GAINESVILLE, Fla. — K-12 science teachers from across Florida will spend four days this summer in a University of Florida laboratory as part of a professional development workshop hosted by the UF Thompson Earth Systems Institute titled “Florida’s Connection to the Biosphere.”

people at Montbrook dig site
Bruce MacFadden, curator of vertebrate paleontology and UF Thompson Earth Systems Instititue director, far left, oversees a group of teachers as they dig at the Montbrook fossil site during a 2017 workshop. ©Florida Museum photo by Jeff Gage

July 7-12, 34 teachers representing 10 counties who were selected from a pool of more than 70 applicants, will assist scientists with ongoing research projects while developing lesson plans related to the biosphere based on what they’ve learned.

It’s a win-win, says TESI director Bruce MacFadden.

“Teachers will not only be able to actually do the science and build connections with the scientists, they will be able to develop practical and relatable lesson plans that fit into their curriculum and meet state learning standards,” MacFadden said.

Ten UF laboratories from the Florida Museum of Natural History, the Institute of Food and Agricultural Sciences and the College of Liberal Arts and Sciences have agreed to host a small group of teachers for the week. The scientists’ research interests range from climate change and forests to the evolutionary history of mammals, each of which fit into the broad scope of the biosphere, or life on Earth.

In addition to hosting teachers for the six-day workshop, which includes two travel days, the scientists have agreed to make at least one in-person or virtual visit to the teachers’ classrooms this fall.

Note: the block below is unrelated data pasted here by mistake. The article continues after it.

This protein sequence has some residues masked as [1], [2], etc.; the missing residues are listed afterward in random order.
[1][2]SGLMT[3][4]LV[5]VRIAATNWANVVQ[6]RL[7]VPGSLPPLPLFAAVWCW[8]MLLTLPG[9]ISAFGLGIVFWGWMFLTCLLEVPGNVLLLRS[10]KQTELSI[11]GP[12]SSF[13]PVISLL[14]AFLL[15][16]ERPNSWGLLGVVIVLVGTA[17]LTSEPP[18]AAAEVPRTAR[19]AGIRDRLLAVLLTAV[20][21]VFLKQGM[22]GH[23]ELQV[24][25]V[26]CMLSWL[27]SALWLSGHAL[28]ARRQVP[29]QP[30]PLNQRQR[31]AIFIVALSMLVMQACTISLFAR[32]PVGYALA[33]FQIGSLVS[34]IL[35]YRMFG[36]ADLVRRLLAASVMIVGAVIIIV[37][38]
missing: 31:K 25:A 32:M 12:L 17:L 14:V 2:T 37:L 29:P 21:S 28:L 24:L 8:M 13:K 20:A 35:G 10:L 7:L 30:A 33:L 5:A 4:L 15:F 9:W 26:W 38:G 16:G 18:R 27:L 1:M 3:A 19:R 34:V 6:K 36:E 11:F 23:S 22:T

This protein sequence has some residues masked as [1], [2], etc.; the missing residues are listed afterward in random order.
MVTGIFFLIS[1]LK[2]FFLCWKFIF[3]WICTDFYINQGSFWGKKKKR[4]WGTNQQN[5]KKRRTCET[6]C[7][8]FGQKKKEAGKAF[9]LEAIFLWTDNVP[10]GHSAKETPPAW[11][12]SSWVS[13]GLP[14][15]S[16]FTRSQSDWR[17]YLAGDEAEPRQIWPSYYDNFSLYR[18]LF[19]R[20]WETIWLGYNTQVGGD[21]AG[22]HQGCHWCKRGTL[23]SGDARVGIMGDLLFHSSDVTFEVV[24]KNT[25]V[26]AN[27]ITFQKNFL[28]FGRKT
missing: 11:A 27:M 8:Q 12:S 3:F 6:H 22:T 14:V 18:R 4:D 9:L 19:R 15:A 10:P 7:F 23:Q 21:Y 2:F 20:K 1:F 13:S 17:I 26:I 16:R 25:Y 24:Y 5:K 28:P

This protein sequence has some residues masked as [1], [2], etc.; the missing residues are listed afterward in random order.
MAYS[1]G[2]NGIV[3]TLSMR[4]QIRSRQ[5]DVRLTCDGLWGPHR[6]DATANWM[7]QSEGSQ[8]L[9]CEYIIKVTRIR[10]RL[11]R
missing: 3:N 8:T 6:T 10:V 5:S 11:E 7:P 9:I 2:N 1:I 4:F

“During the classroom visit, students will be introduced to biosphere research as well as science role models and careers,” MacFadden said.

Michael Ziegler, former educator and graduate assistant for TESI, said this professional development workshop is different from others he’s helped organize.

“We really want to bridge the gap between University of Florida research and K-12 classrooms through this and future collaborations,” Ziegler said. “These experiences will help teachers shape lesson plans rooted in current scientific practices.”

The workshop is funded by the “Scientist in Every Florida School” project, a new initiative led by TESI to connect scientists with every K-12 school in the state through virtual classroom visits, web-based learning and scientist-teacher networking opportunities. The project was one of eight selected for UF’s “moonshot” initiative, a $17-million effort to solve some of society’s most urgent problems.

“Our goal for the “Scientist in Every Florida School” project is to better train teachers to deliver current science content, while improving students’ knowledge about STEM careers,” MacFadden said. “About 2.6 million Florida schoolchildren could benefit from the world-class science and research at UF. This workshop is a step toward achieving this goal.”

For more information about the “Scientist in Every Florida School Project,” visit:


Writer: Rebecca Burton,, 352-273-1939
Source: Bruce MacFadden,, 352-273-1937